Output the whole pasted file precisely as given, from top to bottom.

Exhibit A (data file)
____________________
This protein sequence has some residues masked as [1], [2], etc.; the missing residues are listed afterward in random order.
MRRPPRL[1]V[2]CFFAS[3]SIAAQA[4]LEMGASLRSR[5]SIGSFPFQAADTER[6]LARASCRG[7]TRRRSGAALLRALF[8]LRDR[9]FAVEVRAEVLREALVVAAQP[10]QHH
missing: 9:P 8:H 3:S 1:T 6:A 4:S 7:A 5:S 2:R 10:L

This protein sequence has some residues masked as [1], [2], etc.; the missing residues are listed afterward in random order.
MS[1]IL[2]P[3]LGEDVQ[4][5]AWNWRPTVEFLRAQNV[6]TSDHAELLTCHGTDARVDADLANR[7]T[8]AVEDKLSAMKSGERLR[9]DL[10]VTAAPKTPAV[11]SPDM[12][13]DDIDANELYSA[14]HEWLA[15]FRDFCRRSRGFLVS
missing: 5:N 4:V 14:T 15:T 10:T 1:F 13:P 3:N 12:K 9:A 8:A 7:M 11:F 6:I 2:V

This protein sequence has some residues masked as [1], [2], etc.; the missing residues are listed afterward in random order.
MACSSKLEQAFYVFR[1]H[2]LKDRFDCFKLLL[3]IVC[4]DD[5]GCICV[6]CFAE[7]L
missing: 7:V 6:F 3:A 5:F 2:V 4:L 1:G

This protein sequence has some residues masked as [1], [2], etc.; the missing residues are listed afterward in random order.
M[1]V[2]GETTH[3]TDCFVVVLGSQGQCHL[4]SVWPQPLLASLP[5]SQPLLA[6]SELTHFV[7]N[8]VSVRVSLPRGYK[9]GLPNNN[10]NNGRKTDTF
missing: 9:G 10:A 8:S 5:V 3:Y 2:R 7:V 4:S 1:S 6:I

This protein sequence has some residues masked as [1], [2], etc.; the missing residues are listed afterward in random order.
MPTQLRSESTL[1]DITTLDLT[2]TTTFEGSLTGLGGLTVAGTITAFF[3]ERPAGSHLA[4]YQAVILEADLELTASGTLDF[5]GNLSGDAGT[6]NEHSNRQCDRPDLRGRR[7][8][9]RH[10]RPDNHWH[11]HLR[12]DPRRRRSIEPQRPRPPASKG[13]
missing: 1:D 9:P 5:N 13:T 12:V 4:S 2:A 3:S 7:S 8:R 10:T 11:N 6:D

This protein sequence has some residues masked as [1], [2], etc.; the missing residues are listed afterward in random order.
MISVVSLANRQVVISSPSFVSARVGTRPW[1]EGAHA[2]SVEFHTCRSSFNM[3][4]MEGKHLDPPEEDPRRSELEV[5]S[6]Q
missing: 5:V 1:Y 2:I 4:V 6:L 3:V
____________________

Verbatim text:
This protein sequence has some residues masked as [1], [2], etc.; the missing residues are listed afterward in random order.
MRRPPRL[1]V[2]CFFAS[3]SIAAQA[4]LEMGASLRSR[5]SIGSFPFQAADTER[6]LARASCRG[7]TRRRSGAALLRALF[8]LRDR[9]FAVEVRAEVLREALVVAAQP[10]QHH
missing: 9:P 8:H 3:S 1:T 6:A 4:S 7:A 5:S 2:R 10:L

This protein sequence has some residues masked as [1], [2], etc.; the missing residues are listed afterward in random order.
MS[1]IL[2]P[3]LGEDVQ[4][5]AWNWRPTVEFLRAQNV[6]TSDHAELLTCHGTDARVDADLANR[7]T[8]AVEDKLSAMKSGERLR[9]DL[10]VTAAPKTPAV[11]SPDM[12][13]DDIDANELYSA[14]HEWLA[15]FRDFCRRSRGFLVS
missing: 5:N 4:V 14:T 15:T 10:T 1:F 13:P 3:N 12:K 9:A 8:A 7:M 11:F 6:I 2:V

This protein sequence has some residues masked as [1], [2], etc.; the missing residues are listed afterward in random order.
MACSSKLEQAFYVFR[1]H[2]LKDRFDCFKLLL[3]IVC[4]DD[5]GCICV[6]CFAE[7]L
missing: 7:V 6:F 3:A 5:F 2:V 4:L 1:G

This protein sequence has some residues masked as [1], [2], etc.; the missing residues are listed afterward in random order.
M[1]V[2]GETTH[3]TDCFVVVLGSQGQCHL[4]SVWPQPLLASLP[5]SQPLLA[6]SELTHFV[7]N[8]VSVRVSLPRGYK[9]GLPNNN[10]NNGRKTDTF
missing: 9:G 10:A 8:S 5:V 3:Y 2:R 7:V 4:S 1:S 6:I

This protein sequence has some residues masked as [1], [2], etc.; the missing residues are listed afterward in random order.
MPTQLRSESTL[1]DITTLDLT[2]TTTFEGSLTGLGGLTVAGTITAFF[3]ERPAGSHLA[4]YQAVILEADLELTASGTLDF[5]GNLSGDAGT[6]NEHSNRQCDRPDLRGRR[7][8][9]RH[10]RPDNHWH[11]HLR[12]DPRRRRSIEPQRPRPPASKG[13]
missing: 1:D 9:P 5:N 13:T 12:V 4:S 2:A 3:S 7:S 8:R 10:T 11:N 6:D

This protein sequence has some residues masked as [1], [2], etc.; the missing residues are listed afterward in random order.
MISVVSLANRQVVISSPSFVSARVGTRPW[1]EGAHA[2]SVEFHTCRSSFNM[3][4]MEGKHLDPPEEDPRRSELEV[5]S[6]Q
missing: 5:V 1:Y 2:I 4:V 6:L 3:V